Note: You don't need an ISBN if you plan to release your book on Amazon only. Amazon uses its own identification system called ASIN. But you should get an ISBN if you plan to release it anywhere else, and if you plan to produce it in more than one format (the rule is that every edition and every format has its own ISBN).

-Legal Information-

Self-Publisher's Legal Handbook is an essential book for the bookshelf, in my opinion. It reminds you of all of the ways you can violate copyright law if you aren't careful. I wouldn't publish anything until you've read through it. It wouldn't hurt to retain a literary lawyer while you're at it, though I think you'll find that they're more important when you're writing nonfiction. The book also covers topics like working with freelancers and the legal advantages of forming your own LLC. It's a must-own.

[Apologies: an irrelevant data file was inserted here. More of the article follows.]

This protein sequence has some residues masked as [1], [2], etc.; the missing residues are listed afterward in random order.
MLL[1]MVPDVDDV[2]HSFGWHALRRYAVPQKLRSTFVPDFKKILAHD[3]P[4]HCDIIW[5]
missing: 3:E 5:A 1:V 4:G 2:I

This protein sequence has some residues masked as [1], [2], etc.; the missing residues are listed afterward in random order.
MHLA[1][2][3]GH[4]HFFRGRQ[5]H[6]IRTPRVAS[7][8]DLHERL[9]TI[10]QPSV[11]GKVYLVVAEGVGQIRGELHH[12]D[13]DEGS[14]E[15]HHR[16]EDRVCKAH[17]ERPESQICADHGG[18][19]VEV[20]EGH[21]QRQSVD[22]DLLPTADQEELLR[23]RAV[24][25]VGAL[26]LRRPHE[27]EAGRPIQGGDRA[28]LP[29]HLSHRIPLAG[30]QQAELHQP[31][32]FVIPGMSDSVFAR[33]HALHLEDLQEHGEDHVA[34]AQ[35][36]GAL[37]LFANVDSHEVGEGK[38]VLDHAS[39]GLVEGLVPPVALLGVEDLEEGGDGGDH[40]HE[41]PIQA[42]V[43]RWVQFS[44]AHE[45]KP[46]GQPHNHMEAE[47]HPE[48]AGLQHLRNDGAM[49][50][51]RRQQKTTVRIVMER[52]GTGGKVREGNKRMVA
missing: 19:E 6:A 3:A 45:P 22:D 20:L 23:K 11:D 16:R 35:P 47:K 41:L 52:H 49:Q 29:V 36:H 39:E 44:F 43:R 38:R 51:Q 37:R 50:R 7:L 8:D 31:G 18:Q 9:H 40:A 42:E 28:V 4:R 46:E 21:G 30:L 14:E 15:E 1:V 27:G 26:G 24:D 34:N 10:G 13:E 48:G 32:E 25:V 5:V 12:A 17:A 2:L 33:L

-E-book Formatting and Distribution-

Amazon KDP and Smashwords both have onsite guides that can show you how to format your books for e-readers. If you plan to use either of their services (and you probably should), you'll want to take the time to read their guides or watch YouTube videos that can show you how to format e-books for each service properly. In my experience, I've found Amazon much easier to use overall, but Smashwords is more flexible with fixing mistakes on the fly.